Harvesting & Making Wine at Campo Viejo’s Winery (Part 2)
After our harvest and processing our grapes in Campo Viejo’s micro-winery we headed out onto the winery’s terrace for a spot of lunch before touring the complex and doing a proper bit of wine tasting (aside from what of the obscene amount we consumed that weekend we’d already drunk!). I think the winery wins the award for the place with the very best views and atmosphere I’ve ever eaten at. It was about a pleasant 30 degrees and it was great to sit next to and chat with Elena Adelle, Campo’s chief winemaker over lunch about her journey as a woman in a very male dominated industry with Roberto, one of the other winemakers translating for us.
I feel a bit let down now by the view of the garden and the old oak tree across the kitchen from where I usually work, after seeing the view out of one of Campo’s meeting rooms. Just seriously, look at that. So that the winery (they’ve been using it since it opened in 2001, they were nearer the town before) stayed sympathetic to its surroundings, Spanish architect Ignacio Quemada designed it so that it was mostly underground, so that only the top level was part of the landscape. The plateau was originally covered with wild herbs, which explains the rosemary planted up like vines you can see on the right.
You can imagine how excited we were when we first caught sight of this epic dish of paella. Rich yet light, and totally delicious. I’m not sure if this was the best paella I’ve ever had because it had the best flavour, or because I was eating it in the heart of Spanish wine country on such a beautiful terrace. Does it really matter?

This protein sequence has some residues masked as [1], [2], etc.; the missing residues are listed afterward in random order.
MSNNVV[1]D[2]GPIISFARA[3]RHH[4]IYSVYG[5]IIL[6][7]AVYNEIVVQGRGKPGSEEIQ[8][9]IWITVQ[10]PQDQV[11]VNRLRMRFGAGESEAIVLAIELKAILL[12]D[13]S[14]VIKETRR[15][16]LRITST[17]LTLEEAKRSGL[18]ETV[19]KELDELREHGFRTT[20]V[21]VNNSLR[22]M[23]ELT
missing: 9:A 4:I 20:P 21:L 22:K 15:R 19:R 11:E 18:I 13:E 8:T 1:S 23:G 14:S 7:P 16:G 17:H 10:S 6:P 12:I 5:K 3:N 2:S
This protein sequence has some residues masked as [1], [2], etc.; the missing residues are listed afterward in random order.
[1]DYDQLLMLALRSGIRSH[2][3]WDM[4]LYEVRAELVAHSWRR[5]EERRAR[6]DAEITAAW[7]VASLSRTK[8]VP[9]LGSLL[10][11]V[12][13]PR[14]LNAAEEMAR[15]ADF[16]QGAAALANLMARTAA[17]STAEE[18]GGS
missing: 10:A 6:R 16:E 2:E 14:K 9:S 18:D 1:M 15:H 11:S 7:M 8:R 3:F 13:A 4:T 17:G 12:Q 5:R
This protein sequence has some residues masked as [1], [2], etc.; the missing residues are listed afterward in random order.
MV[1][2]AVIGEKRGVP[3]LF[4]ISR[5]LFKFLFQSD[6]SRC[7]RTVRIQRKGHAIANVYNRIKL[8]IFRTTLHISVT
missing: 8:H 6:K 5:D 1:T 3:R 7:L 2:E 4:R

I really enjoyed all of the salads I ate in Spain. Yes the leaves were nothing exciting, quite basic, watery varieties, but it was the way they were lightly dressed in really good Spanish olive oil, and sometimes just a touch of wine vinegar that made them sing. It is all about a perfect balance.
Over the entire weekend, while we ate a tonne of food, we only had two desserts; they’re something that does not nearly get the same billing as savoury options in the area. But also, when you’re drinking wine and it is hot, you find that you simply don’t need them. That is not to say what we are was not delicious; while I could only manage half of it (though I think that has more to do with how much of that paella I hoovered down!), this chocolate mousse cake slice was absolutely divine. Totally flawless.
After lunch we headed back inside the winery and underground to have a look at how they make and process the wines that we buy when we pick up a bottle of Campo. It is essentially the same process I described when we were working in the micro-winery, but on a simply staggering scale. The first wow moment of the tour was when we saw the rooms full of all the vats where the wine was fermented in its first stage from grape juice to our table. But honestly, the sheer scale of the operation was only about to become even more staggering.
This massive, temperature controlled (read: rather chilly!) warehouse houses all the wine that has aged in oak barrels (Campo uses both French and American oak), and then decanted into bottles and corked up to age some more. There are no labels on the bottles, but each rack is barcoded so everything can be found.
But again, that was nothing compared to our last stop on the tour of the building (before we went off to taste yet more wine!): the oak barrel storage. The next two photos show you barrels as far as the eye can see and stacked god knows how many deep. And keep in mind that each barrel contains about 300 bottles of wine…
I’ll leave you trying to count the barrels you can see in these photos and attempting to calculate how many bottles that is! Our tour was a bit special, but if you’re in La Rioja you can book to go on a hour and a half tour of the cellars and do a little wine tasting at the Campo winery. You can find out more information here.
I’m not sure which part of my weekend in Rioja I’m going to be sharing with you later on this week, but I do have posts I’m working on exploring Logroño City, the Guggenheim Museum, lunch at Nerua, the San Mateo Harvest Festival, exploring San Sebastián and dinner at Rekondo. Stay tuned!
I traveled to La Rioja as a guest of Campo Viejo.